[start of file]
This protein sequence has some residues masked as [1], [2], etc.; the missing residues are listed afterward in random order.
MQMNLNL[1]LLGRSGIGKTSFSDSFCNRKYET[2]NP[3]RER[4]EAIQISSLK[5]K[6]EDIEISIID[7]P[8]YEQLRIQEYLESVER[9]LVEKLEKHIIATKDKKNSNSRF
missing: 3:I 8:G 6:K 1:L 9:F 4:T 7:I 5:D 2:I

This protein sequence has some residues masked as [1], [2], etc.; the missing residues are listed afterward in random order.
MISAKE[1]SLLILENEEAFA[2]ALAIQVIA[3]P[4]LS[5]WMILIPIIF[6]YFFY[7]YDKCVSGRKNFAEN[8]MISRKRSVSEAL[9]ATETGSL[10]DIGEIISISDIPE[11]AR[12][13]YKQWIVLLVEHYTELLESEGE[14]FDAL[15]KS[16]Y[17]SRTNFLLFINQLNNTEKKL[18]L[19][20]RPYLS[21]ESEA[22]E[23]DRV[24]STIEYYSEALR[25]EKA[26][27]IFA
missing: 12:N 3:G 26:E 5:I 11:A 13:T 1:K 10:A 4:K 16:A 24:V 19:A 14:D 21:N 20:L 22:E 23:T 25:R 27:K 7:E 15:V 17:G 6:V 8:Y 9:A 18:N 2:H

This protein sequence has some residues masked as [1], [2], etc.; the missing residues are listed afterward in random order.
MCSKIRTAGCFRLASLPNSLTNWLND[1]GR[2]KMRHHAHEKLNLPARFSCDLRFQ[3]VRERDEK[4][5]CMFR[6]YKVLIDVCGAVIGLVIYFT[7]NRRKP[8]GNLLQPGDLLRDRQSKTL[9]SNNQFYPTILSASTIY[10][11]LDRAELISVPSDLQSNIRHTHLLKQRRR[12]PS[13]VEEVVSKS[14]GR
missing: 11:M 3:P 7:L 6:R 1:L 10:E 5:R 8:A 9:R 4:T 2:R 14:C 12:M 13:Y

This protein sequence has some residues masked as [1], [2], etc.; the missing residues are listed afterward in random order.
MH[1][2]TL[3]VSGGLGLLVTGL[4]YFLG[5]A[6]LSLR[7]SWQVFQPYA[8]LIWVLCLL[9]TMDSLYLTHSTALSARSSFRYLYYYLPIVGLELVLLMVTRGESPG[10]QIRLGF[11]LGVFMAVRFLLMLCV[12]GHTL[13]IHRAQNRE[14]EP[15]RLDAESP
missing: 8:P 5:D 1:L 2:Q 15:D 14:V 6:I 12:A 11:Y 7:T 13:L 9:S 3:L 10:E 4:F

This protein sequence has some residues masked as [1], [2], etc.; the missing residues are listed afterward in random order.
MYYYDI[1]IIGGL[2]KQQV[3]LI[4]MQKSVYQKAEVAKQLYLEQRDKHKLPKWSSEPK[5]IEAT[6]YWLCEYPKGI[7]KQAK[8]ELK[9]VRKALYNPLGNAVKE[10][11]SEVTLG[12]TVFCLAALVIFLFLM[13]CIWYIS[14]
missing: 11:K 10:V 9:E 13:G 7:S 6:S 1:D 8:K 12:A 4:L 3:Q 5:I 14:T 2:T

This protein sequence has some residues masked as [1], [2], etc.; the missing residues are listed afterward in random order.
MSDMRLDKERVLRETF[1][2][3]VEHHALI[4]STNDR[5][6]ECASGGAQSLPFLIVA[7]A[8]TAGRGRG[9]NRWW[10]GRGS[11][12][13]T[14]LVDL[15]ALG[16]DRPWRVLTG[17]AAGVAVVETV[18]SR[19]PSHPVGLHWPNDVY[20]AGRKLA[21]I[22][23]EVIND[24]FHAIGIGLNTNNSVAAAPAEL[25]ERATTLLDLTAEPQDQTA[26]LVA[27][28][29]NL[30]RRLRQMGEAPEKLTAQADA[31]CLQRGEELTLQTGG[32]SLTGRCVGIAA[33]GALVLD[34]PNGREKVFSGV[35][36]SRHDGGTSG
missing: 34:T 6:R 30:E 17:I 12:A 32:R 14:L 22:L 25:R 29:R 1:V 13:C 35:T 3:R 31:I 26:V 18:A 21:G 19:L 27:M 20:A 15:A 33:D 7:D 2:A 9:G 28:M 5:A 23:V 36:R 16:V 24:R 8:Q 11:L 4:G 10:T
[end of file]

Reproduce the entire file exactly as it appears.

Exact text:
This protein sequence has some residues masked as [1], [2], etc.; the missing residues are listed afterward in random order.
MQMNLNL[1]LLGRSGIGKTSFSDSFCNRKYET[2]NP[3]RER[4]EAIQISSLK[5]K[6]EDIEISIID[7]P[8]YEQLRIQEYLESVER[9]LVEKLEKHIIATKDKKNSNSRF
missing: 3:I 8:G 6:K 1:L 9:F 4:T 7:I 5:D 2:I

This protein sequence has some residues masked as [1], [2], etc.; the missing residues are listed afterward in random order.
MISAKE[1]SLLILENEEAFA[2]ALAIQVIA[3]P[4]LS[5]WMILIPIIF[6]YFFY[7]YDKCVSGRKNFAEN[8]MISRKRSVSEAL[9]ATETGSL[10]DIGEIISISDIPE[11]AR[12][13]YKQWIVLLVEHYTELLESEGE[14]FDAL[15]KS[16]Y[17]SRTNFLLFINQLNNTEKKL[18]L[19][20]RPYLS[21]ESEA[22]E[23]DRV[24]STIEYYSEALR[25]EKA[26][27]IFA
missing: 12:N 3:G 26:E 5:I 11:A 13:T 1:K 10:A 4:K 16:A 24:V 19:A 14:D 21:N 20:L 22:E 23:T 25:R 27:K 7:E 15:V 17:G 6:V 8:Y 9:A 18:N 2:H

This protein sequence has some residues masked as [1], [2], etc.; the missing residues are listed afterward in random order.
MCSKIRTAGCFRLASLPNSLTNWLND[1]GR[2]KMRHHAHEKLNLPARFSCDLRFQ[3]VRERDEK[4][5]CMFR[6]YKVLIDVCGAVIGLVIYFT[7]NRRKP[8]GNLLQPGDLLRDRQSKTL[9]SNNQFYPTILSASTIY[10][11]LDRAELISVPSDLQSNIRHTHLLKQRRR[12]PS[13]VEEVVSKS[14]GR
missing: 11:M 3:P 7:L 6:R 1:L 10:E 5:R 8:A 9:R 4:T 2:R 14:C 12:M 13:Y

This protein sequence has some residues masked as [1], [2], etc.; the missing residues are listed afterward in random order.
MH[1][2]TL[3]VSGGLGLLVTGL[4]YFLG[5]A[6]LSLR[7]SWQVFQPYA[8]LIWVLCLL[9]TMDSLYLTHSTALSARSSFRYLYYYLPIVGLELVLLMVTRGESPG[10]QIRLGF[11]LGVFMAVRFLLMLCV[12]GHTL[13]IHRAQNRE[14]EP[15]RLDAESP
missing: 8:P 5:D 1:L 2:Q 15:D 14:V 6:I 12:A 11:Y 7:T 13:L 9:S 3:L 10:E 4:F

This protein sequence has some residues masked as [1], [2], etc.; the missing residues are listed afterward in random order.
MYYYDI[1]IIGGL[2]KQQV[3]LI[4]MQKSVYQKAEVAKQLYLEQRDKHKLPKWSSEPK[5]IEAT[6]YWLCEYPKGI[7]KQAK[8]ELK[9]VRKALYNPLGNAVKE[10][11]SEVTLG[12]TVFCLAALVIFLFLM[13]CIWYIS[14]
missing: 11:K 10:V 9:E 13:G 7:S 6:S 1:D 8:K 12:A 4:L 3:Q 5:I 14:T 2:T

This protein sequence has some residues masked as [1], [2], etc.; the missing residues are listed afterward in random order.
MSDMRLDKERVLRETF[1][2][3]VEHHALI[4]STNDR[5][6]ECASGGAQSLPFLIVA[7]A[8]TAGRGRG[9]NRWW[10]GRGS[11][12][13]T[14]LVDL[15]ALG[16]DRPWRVLTG[17]AAGVAVVETV[18]SR[19]PSHPVGLHWPNDVY[20]AGRKLA[21]I[22][23]EVIND[24]FHAIGIGLNTNNSVAAAPAEL[25]ERATTLLDLTAEPQDQTA[26]LVA[27][28][29]NL[30]RRLRQMGEAPEKLTAQADA[31]CLQRGEELTLQTGG[32]SLTGRCVGIAA[33]GALVLD[34]PNGREKVFSGV[35][36]SRHDGGTSG
missing: 34:T 6:R 30:E 17:I 12:A 32:R 14:L 22:L 25:R 29:R 1:V 13:C 35:T 3:R 31:I 26:V 18:A 21:G 19:L 27:M 20:A 15:A 33:D 7:D 2:A 9:G 28:M 5:A 23:V 36:R 16:V 24:R 8:Q 11:L 4:G 10:T